As I stepped off the plane into the heavy warm air, the cold grey winter that I was leaving behind seemed far away. A mix of Nicaraguans, groups of volunteers and other travelers de-boarded the plane and crowded into the barren hallway to fill out the custom forms. As Arthur—the other volunteer that was arriving with me—and I were trying to remember the address for the Manna house, a man stopped and asked us if we were volunteering with Manna Project International (MPI). Jesse, had been a volunteer with Manna several years ago and was returning to Nicaragua to research the Zika Virus. He had nothing but good things to say about his time spent volunteering and wished us luck.  Up until I got off the plane, I had not started to process the fact that I was leaving my friends, family, and a life I loved behind in Washington D.C. for a little over half a year, but speaking with Jesse in the airport in Managua reminded me that volunteering with MPI was something that I had been looking forward to for the past several months.  

Settling into life in Nicaragua has been filled with new learning experiences, from learning how to take the local bus to teaching English to a full class room. While there are of course challenges to moving to a new country where you know no one, I have been pleasantly surprised about how easily it has been to adjust to this new life. Every morning I get up and work out with a bunch of people in the house before settling down in the Hub, our main conference/work table, to lesson plan and prepare for the week. I have enjoyed working in the two clinics, and I have especially enjoyed teaching English—something entirely new for me. It is startling to think that I have already been here for one whole month and that I have already been able to travel and feel more comfortable teaching and working in the clinic. As I look forward for all the adventures that are to come in the coming months, I just hope that the time doesn’t go by too quickly.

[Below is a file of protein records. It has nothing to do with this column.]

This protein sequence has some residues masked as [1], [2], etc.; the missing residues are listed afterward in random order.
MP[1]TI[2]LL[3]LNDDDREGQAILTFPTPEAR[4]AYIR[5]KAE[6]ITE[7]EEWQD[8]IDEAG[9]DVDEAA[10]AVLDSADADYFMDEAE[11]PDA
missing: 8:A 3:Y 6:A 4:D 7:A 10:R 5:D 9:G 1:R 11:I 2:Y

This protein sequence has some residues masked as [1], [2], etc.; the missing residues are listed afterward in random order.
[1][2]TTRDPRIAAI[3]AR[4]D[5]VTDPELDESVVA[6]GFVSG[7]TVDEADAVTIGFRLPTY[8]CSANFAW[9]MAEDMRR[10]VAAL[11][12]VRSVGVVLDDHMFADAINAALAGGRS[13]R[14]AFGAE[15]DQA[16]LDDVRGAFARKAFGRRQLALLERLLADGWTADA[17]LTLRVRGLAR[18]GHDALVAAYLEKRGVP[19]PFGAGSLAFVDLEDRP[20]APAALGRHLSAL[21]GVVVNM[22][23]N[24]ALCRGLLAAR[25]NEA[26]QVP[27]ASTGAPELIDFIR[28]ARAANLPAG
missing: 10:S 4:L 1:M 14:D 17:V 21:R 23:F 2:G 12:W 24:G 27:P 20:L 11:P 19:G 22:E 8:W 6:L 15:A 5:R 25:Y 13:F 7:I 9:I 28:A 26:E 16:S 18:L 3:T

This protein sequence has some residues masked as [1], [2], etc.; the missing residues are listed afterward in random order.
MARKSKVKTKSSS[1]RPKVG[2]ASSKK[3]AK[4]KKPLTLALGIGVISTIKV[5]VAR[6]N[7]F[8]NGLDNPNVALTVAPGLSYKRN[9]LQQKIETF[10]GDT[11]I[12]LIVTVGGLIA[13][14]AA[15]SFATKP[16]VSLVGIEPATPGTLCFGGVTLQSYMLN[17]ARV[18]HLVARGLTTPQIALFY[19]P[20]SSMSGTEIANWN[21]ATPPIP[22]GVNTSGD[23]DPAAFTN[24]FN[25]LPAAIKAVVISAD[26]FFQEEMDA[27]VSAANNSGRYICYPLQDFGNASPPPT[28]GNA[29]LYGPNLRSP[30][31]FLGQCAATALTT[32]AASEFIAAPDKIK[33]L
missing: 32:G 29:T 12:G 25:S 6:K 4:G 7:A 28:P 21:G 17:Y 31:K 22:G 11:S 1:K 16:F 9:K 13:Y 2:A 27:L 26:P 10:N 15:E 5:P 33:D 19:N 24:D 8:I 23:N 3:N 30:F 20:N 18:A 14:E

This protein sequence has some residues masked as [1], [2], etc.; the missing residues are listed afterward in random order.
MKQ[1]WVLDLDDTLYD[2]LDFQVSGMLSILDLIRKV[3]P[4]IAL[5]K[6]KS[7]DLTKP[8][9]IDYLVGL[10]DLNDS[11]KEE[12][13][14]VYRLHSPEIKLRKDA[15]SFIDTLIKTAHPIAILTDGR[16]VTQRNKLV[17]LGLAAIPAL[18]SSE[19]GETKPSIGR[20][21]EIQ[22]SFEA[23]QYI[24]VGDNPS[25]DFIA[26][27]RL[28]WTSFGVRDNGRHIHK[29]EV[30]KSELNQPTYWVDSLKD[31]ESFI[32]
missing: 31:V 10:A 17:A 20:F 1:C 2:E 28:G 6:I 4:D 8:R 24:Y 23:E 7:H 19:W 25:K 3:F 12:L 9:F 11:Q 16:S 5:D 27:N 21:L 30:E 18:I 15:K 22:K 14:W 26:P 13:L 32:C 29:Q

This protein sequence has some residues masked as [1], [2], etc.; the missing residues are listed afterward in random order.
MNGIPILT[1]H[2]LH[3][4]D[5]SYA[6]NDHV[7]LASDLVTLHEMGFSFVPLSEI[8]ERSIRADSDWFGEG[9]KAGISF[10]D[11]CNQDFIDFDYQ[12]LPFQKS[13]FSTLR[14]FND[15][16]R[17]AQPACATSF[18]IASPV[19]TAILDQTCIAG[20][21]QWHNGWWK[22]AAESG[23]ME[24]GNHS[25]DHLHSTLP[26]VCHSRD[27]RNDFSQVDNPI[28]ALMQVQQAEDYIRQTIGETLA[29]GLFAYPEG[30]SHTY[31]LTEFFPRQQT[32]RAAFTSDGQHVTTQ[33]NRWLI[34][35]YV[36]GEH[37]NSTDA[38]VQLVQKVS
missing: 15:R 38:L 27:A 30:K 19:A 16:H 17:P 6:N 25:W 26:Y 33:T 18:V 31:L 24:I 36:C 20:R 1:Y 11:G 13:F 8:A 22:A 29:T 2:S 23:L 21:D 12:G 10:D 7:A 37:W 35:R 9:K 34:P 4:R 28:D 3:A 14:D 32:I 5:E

A Day in the Life of a Program Director 2017


Susan Hyman is a 13-month Program Director at MPI's site in Nicaragua for the 2017-2018 year. She is involved in Lacrosse the Nations, English level 3, Camp JAM, the Cedro Galan Clinic, Community Health Promotion, Women's Exercise, grant prospecting, and recruitment. The following is an account of a typical day in her life as an MPI Program Director.  


6:30am: Wake up! On Tuesdays, I get up bright and early to make it to my first program of the day. The house is usually awoken by crowing roosters, our barking dogs, or the smell of Elena’s delicious breakfasts.